Moral hazard, what moral hazard?
Two-and-a-half years into the credit crunch, another $20 billion for a couple of bailouts that have seen the profligate escape any sort of opprobrium, for the umpteenth time.
The crunch may be over in the minds of bonus-focused bankers, but the horrible reality that it’s still alive and merely resting (unlike the legendary Norwegian Blue).
Risk is back in fashion, bonuses are there to be grabbed, so what’s another $US20 billion when one of the richest countries in the world in Dubai needs a helping hand, and a small bank in Austria is rescued in a series of trans-national deals, which take billions of fresh capital, losses and credit lines to bed down.
It is a very timely reminder that for all the spin from American and European banks that the worst is over, the grim reality is that it isn’t; the crisis is now in another form, attacking weak sovereign states such as Dubai and Greece, with the odd weakened bank such as the one in Austria, thrown in. American bankers, rescued from their own follies, are talking up the rebound, and yet 133 banks have failed in the country up to last Friday night.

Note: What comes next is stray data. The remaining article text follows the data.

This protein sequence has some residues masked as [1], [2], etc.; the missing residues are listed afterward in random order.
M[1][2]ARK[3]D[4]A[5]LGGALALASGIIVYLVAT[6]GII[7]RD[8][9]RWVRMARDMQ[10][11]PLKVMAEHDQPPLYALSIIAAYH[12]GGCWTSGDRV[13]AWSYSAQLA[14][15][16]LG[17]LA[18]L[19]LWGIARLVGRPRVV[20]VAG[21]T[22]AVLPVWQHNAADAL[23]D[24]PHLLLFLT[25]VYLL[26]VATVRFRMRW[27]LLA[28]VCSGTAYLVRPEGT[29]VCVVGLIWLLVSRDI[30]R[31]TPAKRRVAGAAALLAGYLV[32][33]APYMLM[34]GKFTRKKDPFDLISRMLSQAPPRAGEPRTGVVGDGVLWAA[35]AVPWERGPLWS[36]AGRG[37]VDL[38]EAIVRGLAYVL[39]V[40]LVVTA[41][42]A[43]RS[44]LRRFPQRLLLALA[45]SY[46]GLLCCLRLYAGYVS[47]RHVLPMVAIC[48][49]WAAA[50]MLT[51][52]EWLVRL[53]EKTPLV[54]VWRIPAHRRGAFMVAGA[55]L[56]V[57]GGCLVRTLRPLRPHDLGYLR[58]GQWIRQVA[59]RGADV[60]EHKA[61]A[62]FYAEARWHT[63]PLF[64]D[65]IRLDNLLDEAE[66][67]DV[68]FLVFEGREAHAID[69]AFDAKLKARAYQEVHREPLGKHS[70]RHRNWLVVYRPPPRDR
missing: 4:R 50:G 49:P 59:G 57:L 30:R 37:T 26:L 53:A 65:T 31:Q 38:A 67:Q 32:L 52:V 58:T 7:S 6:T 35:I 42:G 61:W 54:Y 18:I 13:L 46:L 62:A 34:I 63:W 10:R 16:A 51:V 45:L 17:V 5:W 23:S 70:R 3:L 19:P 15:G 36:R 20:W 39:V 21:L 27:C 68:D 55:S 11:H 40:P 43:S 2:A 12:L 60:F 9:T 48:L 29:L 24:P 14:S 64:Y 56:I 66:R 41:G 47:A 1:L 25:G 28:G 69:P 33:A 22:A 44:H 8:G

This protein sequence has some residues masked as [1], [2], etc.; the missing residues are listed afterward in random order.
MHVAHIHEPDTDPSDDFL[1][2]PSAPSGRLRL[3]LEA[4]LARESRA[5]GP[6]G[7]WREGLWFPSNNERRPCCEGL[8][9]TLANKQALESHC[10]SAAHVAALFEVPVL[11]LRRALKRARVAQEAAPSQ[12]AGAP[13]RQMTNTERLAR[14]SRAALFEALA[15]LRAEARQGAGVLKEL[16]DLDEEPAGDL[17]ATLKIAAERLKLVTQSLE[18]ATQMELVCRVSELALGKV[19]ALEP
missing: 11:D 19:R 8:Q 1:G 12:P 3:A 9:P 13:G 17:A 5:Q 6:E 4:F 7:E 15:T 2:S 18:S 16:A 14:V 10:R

Dubai was bailed out by Abu Dhabi to the tune of $US10 billion, taking the total extent of aid to $US25 billion in the past 10 months. If Dubai’s reported $US80 billion in debts is accurate, the bailout totals 32 cents in the dollar, which is getting towards the levels of some of the busted banks such as Citi and Bank of America (losses and government bailout).